The TV app will be a big change for how you use the Apple TV, so much so that the Home button on the Siri Remote will open the TV app instead of going to the Home screen. I presume that you’ll jump to the Home screen the same way you did on the third-generation Apple TV, by pressing and holding the Menu button.
Single Sign-On, Sort Of — Along with the TV app, Apple will finally introduce the Single Sign-On feature it promised for tvOS 10 (see “tvOS 10 Brings Dark Mode and More,” 13 June 2016). That feature gives you a central place to sign in to your TV provider to authenticate multiple content apps, instead of having to connect to each one individually.
Unfortunately, per Apple’s own press release, the only two major TV providers that will support Single Sign-On at launch are DirecTV and Dish. If you subscribe to Comcast, Cox, or Time Warner Cable, you’ll still have to activate every app individually for now.
Siri to Straddle Operating Systems — We’ll also see some Siri improvements alongside the TV app. Siri can already show you sports scores and display live content, but Apple is enhancing that capability soon. Folse demonstrated asking Siri about “the Louisville game,” and got back the current score and an option to view the game live.
Additionally, you’ll finally be able to search for TV and movie content on your iPhone and iPad. Right now, if you try to use Siri in iOS to search for James Bond movies, it just displays a generic list of random films. It will be nice to finally see these two Siri implementations work the same way for media content.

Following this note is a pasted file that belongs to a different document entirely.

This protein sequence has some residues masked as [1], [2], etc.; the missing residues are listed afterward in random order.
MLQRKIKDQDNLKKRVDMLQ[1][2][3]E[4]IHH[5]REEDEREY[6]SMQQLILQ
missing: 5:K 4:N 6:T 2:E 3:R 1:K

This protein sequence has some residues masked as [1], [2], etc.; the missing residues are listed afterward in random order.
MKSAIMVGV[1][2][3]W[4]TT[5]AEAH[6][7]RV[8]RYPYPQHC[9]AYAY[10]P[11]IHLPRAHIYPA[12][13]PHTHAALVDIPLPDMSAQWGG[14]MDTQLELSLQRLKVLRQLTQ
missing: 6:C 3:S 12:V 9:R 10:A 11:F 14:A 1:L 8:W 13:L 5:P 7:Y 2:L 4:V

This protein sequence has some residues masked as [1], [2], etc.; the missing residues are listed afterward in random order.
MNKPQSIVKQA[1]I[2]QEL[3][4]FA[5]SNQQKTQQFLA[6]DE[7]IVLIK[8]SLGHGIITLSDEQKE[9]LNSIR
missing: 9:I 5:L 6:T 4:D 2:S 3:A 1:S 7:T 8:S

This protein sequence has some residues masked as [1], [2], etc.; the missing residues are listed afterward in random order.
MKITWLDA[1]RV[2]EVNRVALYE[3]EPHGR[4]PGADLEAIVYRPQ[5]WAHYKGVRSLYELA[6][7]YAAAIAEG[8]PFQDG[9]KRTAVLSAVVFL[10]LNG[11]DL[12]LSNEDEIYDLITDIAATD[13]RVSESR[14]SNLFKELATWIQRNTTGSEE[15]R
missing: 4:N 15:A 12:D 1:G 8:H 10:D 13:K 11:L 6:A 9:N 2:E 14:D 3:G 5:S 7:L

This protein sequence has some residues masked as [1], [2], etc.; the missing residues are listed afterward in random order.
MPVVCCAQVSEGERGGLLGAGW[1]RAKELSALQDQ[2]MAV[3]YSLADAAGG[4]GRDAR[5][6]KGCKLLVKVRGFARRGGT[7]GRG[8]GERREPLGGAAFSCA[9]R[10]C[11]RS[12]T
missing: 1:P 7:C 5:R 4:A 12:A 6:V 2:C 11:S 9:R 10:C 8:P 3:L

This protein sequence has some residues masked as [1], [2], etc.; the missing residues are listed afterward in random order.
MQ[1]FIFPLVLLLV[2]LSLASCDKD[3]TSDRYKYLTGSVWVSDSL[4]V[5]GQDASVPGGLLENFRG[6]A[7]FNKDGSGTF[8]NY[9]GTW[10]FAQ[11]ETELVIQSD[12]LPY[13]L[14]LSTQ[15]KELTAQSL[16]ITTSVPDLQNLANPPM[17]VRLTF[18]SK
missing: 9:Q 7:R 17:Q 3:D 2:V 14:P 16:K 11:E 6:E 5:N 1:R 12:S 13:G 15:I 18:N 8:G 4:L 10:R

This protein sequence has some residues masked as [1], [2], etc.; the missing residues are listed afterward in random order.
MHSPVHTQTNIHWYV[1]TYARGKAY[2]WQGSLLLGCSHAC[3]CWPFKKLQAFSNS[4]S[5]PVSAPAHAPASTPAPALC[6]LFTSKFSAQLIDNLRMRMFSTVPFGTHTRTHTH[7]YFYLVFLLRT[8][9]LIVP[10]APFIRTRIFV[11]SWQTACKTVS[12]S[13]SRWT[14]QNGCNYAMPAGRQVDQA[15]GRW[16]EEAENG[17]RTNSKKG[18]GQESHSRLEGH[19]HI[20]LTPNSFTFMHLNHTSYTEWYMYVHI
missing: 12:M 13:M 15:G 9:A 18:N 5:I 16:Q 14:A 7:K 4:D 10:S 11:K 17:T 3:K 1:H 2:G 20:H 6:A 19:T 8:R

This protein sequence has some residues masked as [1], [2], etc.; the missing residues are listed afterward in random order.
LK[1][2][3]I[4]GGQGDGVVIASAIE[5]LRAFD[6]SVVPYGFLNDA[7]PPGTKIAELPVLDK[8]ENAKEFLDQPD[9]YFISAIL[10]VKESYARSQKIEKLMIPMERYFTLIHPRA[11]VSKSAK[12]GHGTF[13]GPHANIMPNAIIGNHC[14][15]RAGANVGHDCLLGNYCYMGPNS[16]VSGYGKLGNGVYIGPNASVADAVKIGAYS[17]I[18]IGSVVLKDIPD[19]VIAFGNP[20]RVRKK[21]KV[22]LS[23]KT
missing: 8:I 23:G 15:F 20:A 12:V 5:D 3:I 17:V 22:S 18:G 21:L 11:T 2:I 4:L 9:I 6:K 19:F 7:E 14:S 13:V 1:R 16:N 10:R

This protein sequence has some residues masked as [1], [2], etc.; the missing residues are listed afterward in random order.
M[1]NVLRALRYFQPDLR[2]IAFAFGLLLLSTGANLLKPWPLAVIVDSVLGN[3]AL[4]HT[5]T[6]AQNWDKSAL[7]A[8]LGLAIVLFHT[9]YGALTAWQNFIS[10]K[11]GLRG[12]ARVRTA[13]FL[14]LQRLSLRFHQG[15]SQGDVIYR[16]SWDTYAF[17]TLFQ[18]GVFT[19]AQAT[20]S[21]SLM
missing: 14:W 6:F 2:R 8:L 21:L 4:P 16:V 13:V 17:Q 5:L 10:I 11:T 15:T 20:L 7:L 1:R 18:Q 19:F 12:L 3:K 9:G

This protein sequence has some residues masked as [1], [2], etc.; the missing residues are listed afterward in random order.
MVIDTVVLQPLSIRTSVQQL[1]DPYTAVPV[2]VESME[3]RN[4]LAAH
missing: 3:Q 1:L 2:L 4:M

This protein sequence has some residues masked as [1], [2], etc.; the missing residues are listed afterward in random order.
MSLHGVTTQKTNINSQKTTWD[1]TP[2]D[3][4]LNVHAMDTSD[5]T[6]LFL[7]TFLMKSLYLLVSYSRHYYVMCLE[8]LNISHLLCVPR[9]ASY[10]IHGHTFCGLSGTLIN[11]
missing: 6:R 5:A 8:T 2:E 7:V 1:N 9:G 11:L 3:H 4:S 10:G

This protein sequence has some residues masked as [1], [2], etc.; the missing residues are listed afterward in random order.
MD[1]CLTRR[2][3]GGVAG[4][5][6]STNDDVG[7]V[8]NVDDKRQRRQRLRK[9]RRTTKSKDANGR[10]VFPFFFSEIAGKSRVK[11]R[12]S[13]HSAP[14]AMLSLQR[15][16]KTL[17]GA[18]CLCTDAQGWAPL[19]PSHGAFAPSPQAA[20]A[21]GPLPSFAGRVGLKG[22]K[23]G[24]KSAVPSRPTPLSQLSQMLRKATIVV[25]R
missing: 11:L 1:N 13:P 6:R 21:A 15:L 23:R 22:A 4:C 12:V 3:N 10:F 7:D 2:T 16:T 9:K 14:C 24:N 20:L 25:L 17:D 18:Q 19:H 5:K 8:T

Minecraft Arrives on Apple TV — In other big Apple TV news, Minecraft is coming to tvOS by the end of the year! Minecraft is one of the largest gaming success stories in recent history, making its creator, Notch, an instant billionaire when Microsoft purchased Minecraft for $2.5 billion. The game combines a fantasy role-playing game with a virtual Lego set, and it has become a sensation with kids of all ages. For more on that, see “FunBITS: A Minecraft Crash Course” (19 September 2014).
I’m curious to find out how controllers will work with Minecraft. I don’t see how the game could be playable using the Siri Remote, so it might be one of the first to require a Made for iPhone (MFi) game controller. At first, almost all tvOS game developers had to support the Siri Remote for game control, but that changed with tvOS 10, which lets them instead depend on a custom MFi controller (see “tvOS 10 Brings Dark Mode and More,” 13 June 2016).